Luke Cieslewicz plays Hunter and Megan Graves plays Lucy in “In the Forest, She Grew Fangs,” a production by the Washington Rogues. (Chris Maddaloni)

The environment — initially — appears to be spartan: a couple of benches on a black floor, in front of school lockers, which are also black. But the visual starkness turns out to be deceptive: After the lights go down — after a voice in the darkness begins to describe a wilderness teeming with monsters — you realize you’re witnessing a rich mingling of worlds.

Such is the feat Stephen Spotswood pulls off in his smart, unsettling, darkly poetic new play “In the Forest, She Grew Fangs,” on view in an intense production directed by Ryan S. Taylor for the Washington Rogues. A horror story that reinvents “Little Red Riding Hood” as a nightmarish account of bullying in high school, “In the Forest” is part timeless adolescent psychodrama, part harsh truths about growing up in our texting-and-social-media era, and part bloodshot fairy tale.

The narrative centers on a lonely teenager named Lucy, winningly played by Megan Graves as a yearning waif whose passivity doesn’t conceal her inner feistiness. Tormented by her schoolmates, who know about her mother’s drug use, Lucy develops a crush on a new student, the glamorous, moody Jenny (Jenny Donovan), who has a secret in her past. As Lucy experiences strange, lurid dreams — and as savaged deer carcasses turn up in the woods — the complacent town hurtles toward an episode of chilling ferocity.

Washington-based playwright Spotswood (“We Tiresias”) has shrewdly opted to tell his story partly through fragments of monologue shared by the major characters, who include Lucy’s grandmother Ruth (Jane Petkofsky, exuding brooding stoicism) and a high school football player named Hunter (an energetic Luke Cieslewicz). Hearing snatches of subjective reality — including Lucy’s accounts of rambles in a forest scarred by coal mining — you’re always on tenterhooks. Moreover, the monologues create a sense of pervasive loneliness and allow for the deepening of character and theme. Like Lucy and Jenny, Hunter and Ruth have suffered past episodes of abuse.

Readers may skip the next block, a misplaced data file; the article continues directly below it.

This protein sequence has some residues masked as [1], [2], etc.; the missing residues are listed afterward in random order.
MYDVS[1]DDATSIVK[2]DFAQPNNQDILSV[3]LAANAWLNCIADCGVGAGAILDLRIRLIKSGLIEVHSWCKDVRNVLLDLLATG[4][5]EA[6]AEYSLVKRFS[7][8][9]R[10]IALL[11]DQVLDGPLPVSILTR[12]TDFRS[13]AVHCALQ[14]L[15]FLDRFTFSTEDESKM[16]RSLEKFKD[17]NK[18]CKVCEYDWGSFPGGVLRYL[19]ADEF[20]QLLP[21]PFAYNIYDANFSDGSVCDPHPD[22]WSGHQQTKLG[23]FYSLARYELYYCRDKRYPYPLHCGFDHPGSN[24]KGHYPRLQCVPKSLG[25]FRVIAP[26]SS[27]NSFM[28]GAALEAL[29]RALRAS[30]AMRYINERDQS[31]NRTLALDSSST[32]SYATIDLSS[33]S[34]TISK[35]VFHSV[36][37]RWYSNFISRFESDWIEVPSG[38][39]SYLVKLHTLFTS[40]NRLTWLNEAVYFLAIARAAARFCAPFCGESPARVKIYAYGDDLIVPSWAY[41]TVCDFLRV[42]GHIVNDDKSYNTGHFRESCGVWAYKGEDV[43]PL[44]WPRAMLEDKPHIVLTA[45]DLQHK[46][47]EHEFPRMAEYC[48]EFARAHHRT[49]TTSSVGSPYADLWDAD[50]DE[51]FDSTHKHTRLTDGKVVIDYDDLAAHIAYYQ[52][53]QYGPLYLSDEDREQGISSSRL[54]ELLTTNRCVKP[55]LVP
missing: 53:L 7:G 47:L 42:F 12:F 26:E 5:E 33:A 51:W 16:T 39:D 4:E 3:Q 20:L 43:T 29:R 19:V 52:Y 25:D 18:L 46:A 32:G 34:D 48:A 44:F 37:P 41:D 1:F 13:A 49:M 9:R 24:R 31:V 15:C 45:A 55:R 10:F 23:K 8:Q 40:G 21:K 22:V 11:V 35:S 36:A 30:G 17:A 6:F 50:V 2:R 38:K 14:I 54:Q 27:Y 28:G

Also moving in and out of sight around the lockers are three chorus members (Megan Behm, Natalie Cutcher and Anna Lathrop), who wear red-and-black cool-kids attire and act as creepily stylized school bullies. (According to press materials, “In the Forest” grew out of a Twitter conversation between Spotswood and Taylor and is a response to contemporary awareness of bullying, as well as to recent U.S. school tragedies.)

Despite the sinister ambiance and grim focus, there is humor in the production, which is the Rogues’ first full-scale effort outside of the Capital Fringe Festival. Cieslewicz’s Hunter is a brash showoff, but he is also a little goofy, and he turns up at a Halloween dance in ridiculous-looking crusader garb, complete with chain-mail hood. (Jesse Shipley designed the show’s expressive costumes.) While emphasizing the pathos of Lucy’s situation, Graves also brings out the funny side of the character’s awkwardness.

The fight choreography could use polishing, but overall the austerity of the production — the minimal set; the deliberately cold lighting by Chris Holland, who also designed the set; the somber percussion in Veronica J. Lancaster’s sound design — seems in keeping with the desperation of the play’s persecuted heroines. In Spotswood’s reimagining of school life, there is no saved-by-the-bell.

Wren is a freelance writer.

In the Forest, She Grew Fangs

By Stephen Spotswood. Directed by Ryan S. Taylor; assistant director, Mary Cat Gill; fight director, Megan Behm. $10-$15. About 90 minutes. Through Nov. 3 at Mead Theatre Lab at Flashpoint, 916 G St. NW. Visit or